To that end, they had to convince themselves that Protestantism is the strongest wall of our people’s nation, that a German nation unified in the Protestant faith would be invincible and invulnerable to all future dangers. The following excerpts from German national newspapers and letters in our possession from respected Catholic Austrians may serve to explain these manifold national considerations:

“Either Luther’s church is the national church of the Germans, or it is not. If it is, then all Germans should profess it.... If we Austrian Catholics of German stock are more sympathetic to the Evangelical Lutheran crusades of the German Emperor than the actual Protestants, who have an incomprehensible fear that Evangelical Lutheranism might become the dominant world religion instead of Catholicism, then we are not to blame. We just carry that thought somewhat further and say to ourselves: the German nation and Evangelical Lutheranism are so intimately connected that the prosperity of the brothers is interdependent, that the decline of the one prompts the decline of the other as a necessary consequence.”

“We in Austria are doomed if we remain Catholic.”

“Germany has the choice of either increasing the number of European states ruined by the papacy or finally liberating itself from Rome after a thousand-year struggle.”

“We Germans need a religion that allows us to simultaneously act German and feel German....To be German means to be Lutheran.”

“If the profound damage to our lives today does not make it clear enough that the influence of religious views on every kind of national development is decisive, then the history of the Reformation imparts this insight all the more effectively. Before the beginning of the Reformation, the Germans of the Eastern March were among the most highly regarded and leading Germanic tribes; poetry found no better home than in the German Eastern Alps, etc.... Then the Reformation brought a greater need for education.... But while this development could proceed freely in Northern and Central Germany, the restoration of previous conditions was pursued with all means in Bavaria and the Habsburg hereditary lands. As a result, these German men were left behind intellectually and Germany’s center of gravity slowly moved northward from there on.”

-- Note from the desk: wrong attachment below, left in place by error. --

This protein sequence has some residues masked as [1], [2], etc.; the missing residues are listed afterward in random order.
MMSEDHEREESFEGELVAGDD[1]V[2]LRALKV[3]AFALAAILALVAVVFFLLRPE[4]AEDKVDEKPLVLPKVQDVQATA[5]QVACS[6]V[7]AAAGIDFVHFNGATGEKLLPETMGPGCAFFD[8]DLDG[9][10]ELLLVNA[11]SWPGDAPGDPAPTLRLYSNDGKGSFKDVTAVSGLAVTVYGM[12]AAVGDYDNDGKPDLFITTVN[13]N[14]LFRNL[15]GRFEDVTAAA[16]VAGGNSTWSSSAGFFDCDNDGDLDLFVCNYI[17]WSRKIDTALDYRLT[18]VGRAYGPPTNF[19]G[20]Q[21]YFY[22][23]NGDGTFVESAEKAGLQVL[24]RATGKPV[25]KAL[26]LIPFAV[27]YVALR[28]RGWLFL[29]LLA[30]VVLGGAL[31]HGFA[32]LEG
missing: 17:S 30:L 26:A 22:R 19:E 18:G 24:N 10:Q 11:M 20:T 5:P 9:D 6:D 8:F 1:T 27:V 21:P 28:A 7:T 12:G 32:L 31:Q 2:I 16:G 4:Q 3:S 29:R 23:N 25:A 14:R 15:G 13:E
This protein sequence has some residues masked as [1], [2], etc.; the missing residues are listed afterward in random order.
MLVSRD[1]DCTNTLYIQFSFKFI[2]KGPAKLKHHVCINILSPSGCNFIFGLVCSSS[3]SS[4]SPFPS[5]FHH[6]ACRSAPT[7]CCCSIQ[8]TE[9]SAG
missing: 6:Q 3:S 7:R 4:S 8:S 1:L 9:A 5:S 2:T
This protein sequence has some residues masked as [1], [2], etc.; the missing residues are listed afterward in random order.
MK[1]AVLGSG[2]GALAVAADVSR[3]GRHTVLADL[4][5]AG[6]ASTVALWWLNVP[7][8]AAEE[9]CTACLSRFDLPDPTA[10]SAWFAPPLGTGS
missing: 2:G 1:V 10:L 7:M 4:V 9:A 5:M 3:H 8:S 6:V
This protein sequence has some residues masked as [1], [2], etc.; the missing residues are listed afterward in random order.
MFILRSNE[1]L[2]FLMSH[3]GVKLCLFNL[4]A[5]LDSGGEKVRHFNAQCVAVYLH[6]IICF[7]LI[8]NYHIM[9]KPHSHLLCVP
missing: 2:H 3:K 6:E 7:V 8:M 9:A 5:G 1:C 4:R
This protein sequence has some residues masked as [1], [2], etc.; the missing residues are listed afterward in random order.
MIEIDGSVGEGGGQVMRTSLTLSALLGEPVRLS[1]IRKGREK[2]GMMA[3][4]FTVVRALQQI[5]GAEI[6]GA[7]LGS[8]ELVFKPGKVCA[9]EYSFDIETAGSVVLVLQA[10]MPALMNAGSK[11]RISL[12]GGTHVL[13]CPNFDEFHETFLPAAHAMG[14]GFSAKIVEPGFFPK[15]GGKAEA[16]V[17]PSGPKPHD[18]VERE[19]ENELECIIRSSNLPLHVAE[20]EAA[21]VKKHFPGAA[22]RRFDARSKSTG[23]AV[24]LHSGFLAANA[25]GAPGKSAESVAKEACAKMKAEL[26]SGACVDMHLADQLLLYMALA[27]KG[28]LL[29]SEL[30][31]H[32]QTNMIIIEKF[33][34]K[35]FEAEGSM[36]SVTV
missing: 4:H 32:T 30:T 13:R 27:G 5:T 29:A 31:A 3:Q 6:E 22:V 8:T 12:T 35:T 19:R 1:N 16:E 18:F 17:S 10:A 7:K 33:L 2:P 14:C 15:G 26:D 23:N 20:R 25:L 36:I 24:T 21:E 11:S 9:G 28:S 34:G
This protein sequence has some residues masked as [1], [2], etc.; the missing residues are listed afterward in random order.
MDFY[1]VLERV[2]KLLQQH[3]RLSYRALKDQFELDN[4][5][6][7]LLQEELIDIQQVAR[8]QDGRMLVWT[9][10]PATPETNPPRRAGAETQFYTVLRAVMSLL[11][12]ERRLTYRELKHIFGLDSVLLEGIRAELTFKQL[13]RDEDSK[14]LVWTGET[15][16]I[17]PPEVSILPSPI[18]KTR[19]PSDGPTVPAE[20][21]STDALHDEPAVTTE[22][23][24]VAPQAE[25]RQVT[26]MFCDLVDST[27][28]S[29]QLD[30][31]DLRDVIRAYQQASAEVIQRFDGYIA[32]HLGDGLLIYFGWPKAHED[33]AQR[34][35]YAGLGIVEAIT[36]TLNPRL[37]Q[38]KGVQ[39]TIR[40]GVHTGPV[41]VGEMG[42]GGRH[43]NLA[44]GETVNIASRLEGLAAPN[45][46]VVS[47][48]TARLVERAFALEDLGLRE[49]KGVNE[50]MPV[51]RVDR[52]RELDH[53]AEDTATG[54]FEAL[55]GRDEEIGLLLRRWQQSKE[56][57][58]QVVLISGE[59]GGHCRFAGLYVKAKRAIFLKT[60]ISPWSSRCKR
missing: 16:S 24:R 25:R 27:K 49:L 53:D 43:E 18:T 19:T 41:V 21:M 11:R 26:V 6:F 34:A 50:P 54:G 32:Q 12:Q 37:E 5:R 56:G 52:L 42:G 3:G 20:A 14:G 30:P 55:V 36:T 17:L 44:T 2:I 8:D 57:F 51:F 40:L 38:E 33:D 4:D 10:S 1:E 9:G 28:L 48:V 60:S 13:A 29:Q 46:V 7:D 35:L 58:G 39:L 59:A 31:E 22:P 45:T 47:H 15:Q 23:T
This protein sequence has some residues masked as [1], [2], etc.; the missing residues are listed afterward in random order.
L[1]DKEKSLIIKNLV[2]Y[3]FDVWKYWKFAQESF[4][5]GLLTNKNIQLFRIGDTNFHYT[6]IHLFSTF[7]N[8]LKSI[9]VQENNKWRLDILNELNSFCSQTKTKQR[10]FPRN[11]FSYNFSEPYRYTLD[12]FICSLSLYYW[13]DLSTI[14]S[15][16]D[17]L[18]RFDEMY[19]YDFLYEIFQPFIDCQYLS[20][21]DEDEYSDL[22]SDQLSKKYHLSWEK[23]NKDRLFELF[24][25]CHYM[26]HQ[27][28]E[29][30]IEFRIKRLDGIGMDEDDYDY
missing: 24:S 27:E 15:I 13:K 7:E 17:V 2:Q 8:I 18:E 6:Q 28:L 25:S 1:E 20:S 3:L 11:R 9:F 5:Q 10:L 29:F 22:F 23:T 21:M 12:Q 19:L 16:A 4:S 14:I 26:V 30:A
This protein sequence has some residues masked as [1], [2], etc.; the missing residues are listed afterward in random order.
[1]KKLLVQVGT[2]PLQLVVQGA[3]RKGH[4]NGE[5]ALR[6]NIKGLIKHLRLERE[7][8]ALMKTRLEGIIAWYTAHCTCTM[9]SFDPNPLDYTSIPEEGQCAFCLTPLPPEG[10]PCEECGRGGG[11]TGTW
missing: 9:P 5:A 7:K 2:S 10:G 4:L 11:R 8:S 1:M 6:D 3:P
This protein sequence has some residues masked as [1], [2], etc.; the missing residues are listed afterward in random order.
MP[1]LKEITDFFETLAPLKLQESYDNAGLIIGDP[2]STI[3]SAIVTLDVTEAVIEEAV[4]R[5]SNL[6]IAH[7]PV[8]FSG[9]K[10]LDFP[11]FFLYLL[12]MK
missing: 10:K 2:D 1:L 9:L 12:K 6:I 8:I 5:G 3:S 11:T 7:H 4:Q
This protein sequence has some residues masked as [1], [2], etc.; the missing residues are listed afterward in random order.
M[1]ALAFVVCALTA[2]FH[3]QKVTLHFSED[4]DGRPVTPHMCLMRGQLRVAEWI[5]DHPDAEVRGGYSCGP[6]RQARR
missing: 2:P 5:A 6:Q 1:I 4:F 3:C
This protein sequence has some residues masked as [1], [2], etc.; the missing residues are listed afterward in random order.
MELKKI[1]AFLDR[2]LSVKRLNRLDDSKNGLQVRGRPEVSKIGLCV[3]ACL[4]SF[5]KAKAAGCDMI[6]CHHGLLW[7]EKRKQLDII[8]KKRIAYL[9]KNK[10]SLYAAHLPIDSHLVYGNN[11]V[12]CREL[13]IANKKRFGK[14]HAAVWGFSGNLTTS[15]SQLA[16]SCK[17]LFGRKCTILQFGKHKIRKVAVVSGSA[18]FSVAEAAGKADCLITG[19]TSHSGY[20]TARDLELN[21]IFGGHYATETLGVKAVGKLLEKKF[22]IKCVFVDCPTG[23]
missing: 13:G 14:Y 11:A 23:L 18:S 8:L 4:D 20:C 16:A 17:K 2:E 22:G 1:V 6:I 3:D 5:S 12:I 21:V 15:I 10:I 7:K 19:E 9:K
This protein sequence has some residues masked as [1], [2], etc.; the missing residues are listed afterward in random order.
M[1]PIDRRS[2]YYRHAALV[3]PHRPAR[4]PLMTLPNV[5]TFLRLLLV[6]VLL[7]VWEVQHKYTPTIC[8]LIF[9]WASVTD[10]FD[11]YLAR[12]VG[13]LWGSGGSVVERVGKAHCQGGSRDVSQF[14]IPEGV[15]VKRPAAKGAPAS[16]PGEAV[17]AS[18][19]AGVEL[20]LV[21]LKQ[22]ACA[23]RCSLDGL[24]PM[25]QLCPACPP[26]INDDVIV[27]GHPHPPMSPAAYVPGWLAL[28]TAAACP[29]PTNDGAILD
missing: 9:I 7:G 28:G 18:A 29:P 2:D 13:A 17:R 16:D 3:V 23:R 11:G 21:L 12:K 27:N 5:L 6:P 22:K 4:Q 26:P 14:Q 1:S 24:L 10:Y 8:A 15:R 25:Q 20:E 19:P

….“We must pick up where the thread was torn; the Reformation must be recommenced. Victory or the defeat of Germanness in the Eastern March depends on it.” (Ostdeutsche Rundschau, September 29, 1898)

“If it is not possible to unify the entire German nation nationally and culturally, then it will succumb to the onslaught of the Slavic peoples. The fate of Germany itself depends on that of the Austrian Germanism. If the latter were not Catholic, then the matter would be far different. As always, cultural separation spells the ruin of the Germans. That is why I so urgently press for the German people of the Eastern March to be converted to the Evangelical Lutheran faith.... A Protestant German Austria will be saved; a Catholic Austria lost.”

“In the return of the Evangelical Lutheran faith, which was stolen from our forefathers, we see a powerful aid in preserving of our threatened national culture in Austria.”


“‘Away from Rome,’ gentlemen, is the slogan that resonates ever more clearly, and we of the German nation should actually be most grateful to the current ministry, the majority, and the German clerics for the fact that, in this respect, too, the cause is moving forward more quickly in our interests than would otherwise have been the case. ‘Away from Rome,’ dear sirs, must and will become a reality; it will happen; more and more, the forces are gathering.”